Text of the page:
Kill Bill Vol 2

Year: 2004
Studio: Miramax
Director: Quentin Tarantino
Producer: Lawrence Bender
Writer: Quentin Tarantino
Cast: Uma Thurman, David Carradine, Michael Madsen, Daryl Hannah, Samuel L Jackson

First up; you're being swindled. If you're an observer of the way Hollywood works, the first thing to note about Kill Bill Vol 2 is the 'official' line about the reason to break the whole thing into two films. According to the cult movie wunderkind director and outspoken Miramax head honcho Harvey Weinstein, the original script was just too long. QT dug his heels in and refused to make edits, so they decided to do the script justice by releasing the film in two parts.

The cynical had already decided it was a way of getting tens of millions all over the world to shell out $25 instead of $12 for a single movie. Now that we can compare the two parts, it's obvious in everything from the aesthetic styling to the dialogue that they were two movies from the get go.

Where Kill Bill Vol 1 was Tarantino's Hong Kong/samurai code/Asian exploitation bloodfest, this is his spaghetti western, with so many nods (in the script, camera angles and music) to Sergio Leone and his contemporaries you expect a cameo from Clint Eastwood. Where Bill was an unseen, enigmatic figure in Kill Bill Vol 1, here he's front and centre and very much part of the action. And where the original was mostly absent of the cool, scatterdash dialogue fans loved about all Tarantino's other movies (an absence many people decried), Kill Bill Vol 2 devotes ample screen time to it. And in a very strange coincidence of timing, the part they 'decided' to make the cliffhanger at the end of the original just happened to be at the halfway point...

With two names crossed off her death list, The Bride (Thurman) continues her quest to slice her way through her former assassin colleagues to her former boss and lover, Bill (Carradine). Having all moved on from their roles in the Deadly Vipers Assassination Squad, they've scattered to all corners of the world, and after dispatching suburban housewife Vernita Greene (Fox) and Tokyo mob boss O-Ren Ishii (Liu), only Bud (Madsen) and Elle (Hannah) remain aside from Bill himself.

Told in chapters that jump back and forth in time as in the original, we meet The Bride at her wedding rehearsal in El Paso just before Bill and his fearsome posse track her down and leave the wedding party and her – or so they believe – for dead.

Picking up at her arrival back from Tokyo, she moves in on Bud (Madsen), now a trailer-trash strip bar bouncer in the middle of nowhere. Outwitted and overpowered by Bud, we leave her after Bud and his creepy friend bury her alive. In Tarantino style, we leave The Bride inside the Lonely Grave of Paula Schultz and see more of her back-story, how Bill bought her to learn the art of killing at the hands of tongue-in-cheek kung fu master Pai Mei (Liu).

Fate soon deals its hand because of Bud's priceless Honzu sword (the master samurai sword craftsman who fashioned The Bride's sword in the original), and both Bud and Elle Driver are delivered into the Bride's hands before the climatic showdown.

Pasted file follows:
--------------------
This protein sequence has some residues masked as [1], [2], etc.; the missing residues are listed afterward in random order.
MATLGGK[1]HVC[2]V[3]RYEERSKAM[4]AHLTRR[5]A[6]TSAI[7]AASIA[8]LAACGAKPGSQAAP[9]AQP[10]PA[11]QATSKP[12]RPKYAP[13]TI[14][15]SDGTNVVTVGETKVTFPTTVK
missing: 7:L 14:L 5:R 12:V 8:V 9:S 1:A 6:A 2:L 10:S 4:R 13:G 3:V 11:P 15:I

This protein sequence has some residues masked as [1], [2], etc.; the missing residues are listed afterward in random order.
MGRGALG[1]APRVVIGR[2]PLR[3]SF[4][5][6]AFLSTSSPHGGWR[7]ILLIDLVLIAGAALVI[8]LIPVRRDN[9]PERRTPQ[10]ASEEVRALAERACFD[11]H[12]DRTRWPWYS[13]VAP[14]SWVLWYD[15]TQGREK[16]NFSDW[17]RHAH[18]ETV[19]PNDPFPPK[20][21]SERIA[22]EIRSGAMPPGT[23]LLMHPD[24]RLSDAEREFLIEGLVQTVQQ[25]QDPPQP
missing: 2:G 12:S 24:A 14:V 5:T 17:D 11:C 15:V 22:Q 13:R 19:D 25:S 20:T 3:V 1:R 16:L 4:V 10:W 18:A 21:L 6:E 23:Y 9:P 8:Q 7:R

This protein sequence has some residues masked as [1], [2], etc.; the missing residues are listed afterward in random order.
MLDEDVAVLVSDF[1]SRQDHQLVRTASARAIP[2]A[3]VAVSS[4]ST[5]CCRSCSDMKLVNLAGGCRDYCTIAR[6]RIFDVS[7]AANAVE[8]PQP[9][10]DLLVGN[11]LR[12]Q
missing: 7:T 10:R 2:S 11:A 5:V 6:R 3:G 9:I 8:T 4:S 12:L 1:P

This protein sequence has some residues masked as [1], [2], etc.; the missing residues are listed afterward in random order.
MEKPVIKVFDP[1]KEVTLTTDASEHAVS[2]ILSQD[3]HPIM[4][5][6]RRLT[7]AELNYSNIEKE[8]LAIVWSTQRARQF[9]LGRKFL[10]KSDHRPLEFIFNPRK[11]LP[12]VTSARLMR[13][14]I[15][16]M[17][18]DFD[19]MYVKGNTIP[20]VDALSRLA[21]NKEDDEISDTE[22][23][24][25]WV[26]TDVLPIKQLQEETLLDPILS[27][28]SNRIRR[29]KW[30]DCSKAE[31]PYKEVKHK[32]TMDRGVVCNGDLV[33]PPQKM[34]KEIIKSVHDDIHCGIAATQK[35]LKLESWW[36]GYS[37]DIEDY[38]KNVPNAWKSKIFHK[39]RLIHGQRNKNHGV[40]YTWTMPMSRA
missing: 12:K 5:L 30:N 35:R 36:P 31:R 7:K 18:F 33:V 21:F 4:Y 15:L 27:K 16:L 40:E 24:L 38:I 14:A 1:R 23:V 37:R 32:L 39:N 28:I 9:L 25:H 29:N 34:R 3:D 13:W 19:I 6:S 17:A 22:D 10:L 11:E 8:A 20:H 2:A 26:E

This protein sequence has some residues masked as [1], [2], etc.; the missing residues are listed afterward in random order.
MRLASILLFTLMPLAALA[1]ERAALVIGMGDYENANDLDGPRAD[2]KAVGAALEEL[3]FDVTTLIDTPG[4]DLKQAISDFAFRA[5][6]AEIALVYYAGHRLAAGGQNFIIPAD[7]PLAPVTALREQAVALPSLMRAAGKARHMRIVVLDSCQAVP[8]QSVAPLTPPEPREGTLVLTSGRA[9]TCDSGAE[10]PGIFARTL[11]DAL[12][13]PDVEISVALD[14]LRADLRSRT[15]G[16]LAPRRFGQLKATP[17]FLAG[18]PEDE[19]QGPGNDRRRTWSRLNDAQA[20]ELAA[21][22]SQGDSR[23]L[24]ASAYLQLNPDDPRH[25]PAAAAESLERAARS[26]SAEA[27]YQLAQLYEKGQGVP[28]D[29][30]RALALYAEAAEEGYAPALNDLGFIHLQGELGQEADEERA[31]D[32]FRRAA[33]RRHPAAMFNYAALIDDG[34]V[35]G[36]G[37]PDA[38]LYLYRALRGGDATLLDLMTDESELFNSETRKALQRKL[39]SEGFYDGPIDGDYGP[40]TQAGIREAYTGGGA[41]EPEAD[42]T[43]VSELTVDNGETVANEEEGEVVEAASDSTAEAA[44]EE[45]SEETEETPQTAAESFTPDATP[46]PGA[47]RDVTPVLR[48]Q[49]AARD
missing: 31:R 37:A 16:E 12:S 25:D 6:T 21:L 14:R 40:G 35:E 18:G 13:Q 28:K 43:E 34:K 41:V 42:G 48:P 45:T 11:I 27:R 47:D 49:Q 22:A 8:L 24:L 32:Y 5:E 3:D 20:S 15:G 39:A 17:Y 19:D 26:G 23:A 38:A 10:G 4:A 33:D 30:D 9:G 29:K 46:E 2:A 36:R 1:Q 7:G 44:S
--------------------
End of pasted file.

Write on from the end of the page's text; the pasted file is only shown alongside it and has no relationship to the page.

The question is that while all the Tarantino elements are well and truly in place (shuffled timeline, iconic characters, carefully woven dialogue, cult movie references), is it better, worse or the same as the original? Does it complement it, add to it, or should it indeed have been one long movie (not inconceivable when you consider the length of films like Titanic (3 and 3/4 hours)? On first viewing, it's hard to say.

Like all his films, it'll never disappear. Its mystique and appeal will grow with the passage of time every time you see it. There's a layered quality and richness to the way Tarantino makes movies which means you can't just watch it once at the movies and forget it like you can most Hollywood fodder. After your first viewing, you might be unimpressed. It might be because – after waiting six years for 'the fourth film by Quentin Tarantino' – you'll fall victim to over-expectation. If you're a fan, you'll give Kill Bill the time it deserves and will no doubt get in years to come.

The cultish imagery isn't as strong as it was in the original, where the House of Blue Leaves and Nightclub battles were straight out of the classic Asian action/splatter movies of the 70's. This time around, some of the reverential production design is dispensed with to concentrate on moving the story forward. And the entire final act – where The Bride tracks Bill to his house (with a twist that was hinted at in the original) – shows a side to Tarantino we never expected to see, one seemingly at odds with the eternal teenaged cult movie fanboy.

But it's still cool, there's still an in-your-face swagger and confidence about Kill Bill that speaks volumes about the intentions of the director – that he makes movies like the ones he loves to please himself, not you – and it'll further cement his status as a major cinematic force.

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